I think that you are nowhere near as open-minded and willing to discuss things as your purport to be.
On the contrary, bigotry, regardless whether it appears under the guise of gender, creed, nationality, geography, annual income, marital status, age, education or many, many, many, many other possibilities has only one reason : difference.
You are confusing the words "discrimination" and "bigotry". While bigotry is not entirely peculiar to religious faith, centuries of custom have moved irrevocably in attaching it to said faith. The Macquarie Thesaurus provides: DISCRIMINATION - n. difference, differentiation, hair-splitting, selectivity. The Macquarie Dictionary provides: DISCRIMINATE - 1. To make a distinction in favour of or against a person or thing.
2. To note or observe a difference; distinguish accurately. 3. To differentiate. Whereas, said dictionary defines BIGOT - A person who is intolerantly convinced of the rightness of a perticular creed, opinion, practice etc. My understanding of bigotry has most often seen it as an ally and synonym of INTOLERANCE rather than one of DIFFERENCE.
The nature of difference can be promulgated by the communities it appears in or learned from forces external to the said the community.
As your use of DIFFERENCE has been clearly demonstrated to be incorrect, your comment is irrelevant.
See opening response for a broad but as yet not exhaustive list of avenues for differences that bigotry can manifest through
In like manner.............irrelevant.
Oh, you know : god .... just a minor detail of theistic philosophical discourse
Your alternative to solving the question of a universal consensus is to convince everyone of the divine rectitude of your eccentric interpretation of christianity [even christians here disagree with you]. Well, I must record here that I find your presumption to messiahship both a risible and a contemptible one.
I believe its the folly of gross materialists to hanker for the fulfillment of desire that the material world technically can not provide ... or alternatively sourly default to the notion of an impersonal universe of no ultimate consequence (with the same said desires spoken before hand raging not-all-the-time -so-quietly in the background if they haven't yet already culminated fully into turning to ash in the mouths of the said parties) with a good measure of cerebral pretensions about civil justice for good press coverage/income protection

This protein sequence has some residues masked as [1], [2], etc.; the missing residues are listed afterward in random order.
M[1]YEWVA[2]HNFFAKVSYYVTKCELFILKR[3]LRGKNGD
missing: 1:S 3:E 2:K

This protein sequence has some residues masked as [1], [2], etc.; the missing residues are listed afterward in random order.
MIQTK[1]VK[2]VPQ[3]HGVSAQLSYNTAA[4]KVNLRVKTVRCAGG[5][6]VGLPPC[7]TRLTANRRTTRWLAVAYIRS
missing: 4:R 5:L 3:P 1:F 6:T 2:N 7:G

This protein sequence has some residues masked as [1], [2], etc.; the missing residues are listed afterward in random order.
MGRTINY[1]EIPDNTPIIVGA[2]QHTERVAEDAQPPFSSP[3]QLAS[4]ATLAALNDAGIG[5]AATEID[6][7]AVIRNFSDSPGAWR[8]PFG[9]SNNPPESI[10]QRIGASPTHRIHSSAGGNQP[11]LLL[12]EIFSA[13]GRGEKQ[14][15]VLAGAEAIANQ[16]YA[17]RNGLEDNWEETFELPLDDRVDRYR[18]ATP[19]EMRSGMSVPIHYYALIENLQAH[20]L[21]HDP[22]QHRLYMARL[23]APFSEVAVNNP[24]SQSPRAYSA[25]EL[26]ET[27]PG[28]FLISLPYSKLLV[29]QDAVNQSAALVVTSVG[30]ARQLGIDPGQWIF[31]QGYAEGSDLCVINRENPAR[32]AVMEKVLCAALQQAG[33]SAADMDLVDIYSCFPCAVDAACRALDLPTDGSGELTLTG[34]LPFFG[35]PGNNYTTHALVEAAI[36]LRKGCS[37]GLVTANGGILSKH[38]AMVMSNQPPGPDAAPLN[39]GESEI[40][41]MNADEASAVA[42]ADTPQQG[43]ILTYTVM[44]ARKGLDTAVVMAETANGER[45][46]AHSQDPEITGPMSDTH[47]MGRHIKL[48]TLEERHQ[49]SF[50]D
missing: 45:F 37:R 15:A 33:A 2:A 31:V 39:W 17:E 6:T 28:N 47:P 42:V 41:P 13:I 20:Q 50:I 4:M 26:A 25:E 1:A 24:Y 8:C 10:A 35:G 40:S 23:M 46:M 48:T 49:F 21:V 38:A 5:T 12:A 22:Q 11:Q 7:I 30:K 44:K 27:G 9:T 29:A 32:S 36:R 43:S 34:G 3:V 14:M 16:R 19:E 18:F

What you need or desire has no bearing whatsoever on the actuality of our condition. The sooner we face up to the material world, the sooner we recognise our insignificance then the sooner we will forgo the obsequious cringe that proclaims our inadequacies and forces intellect into subservience to an imaginary capricious provider who may help if everyone kowtows deeply enough. Allied with your presumption to messiahship, your pretensions would be so utterly laughable if they weren't so utterly preposterous.
which, for some funny reason, never acts as anything more than a momentarily reprieve in the standard atmosphere of antagonism that dictates the mainstay of affairs in the material world
Followers of current affairs and history are already aware of the main component of that antagonism. Its elimination through education may take centuries but eventually it will happen. The progress of humankind to maturity, rationallity and reason is inexorable, providing you don't succeed in destroying humankind to prove how peaceful religious faith can be.
It will probably require a bit more diligence on your side of things
I promise to try harder.
OP: The only problem is that there is no universally accepted idea as to what that "better life for people alive in the present and for future descendants" is or should be.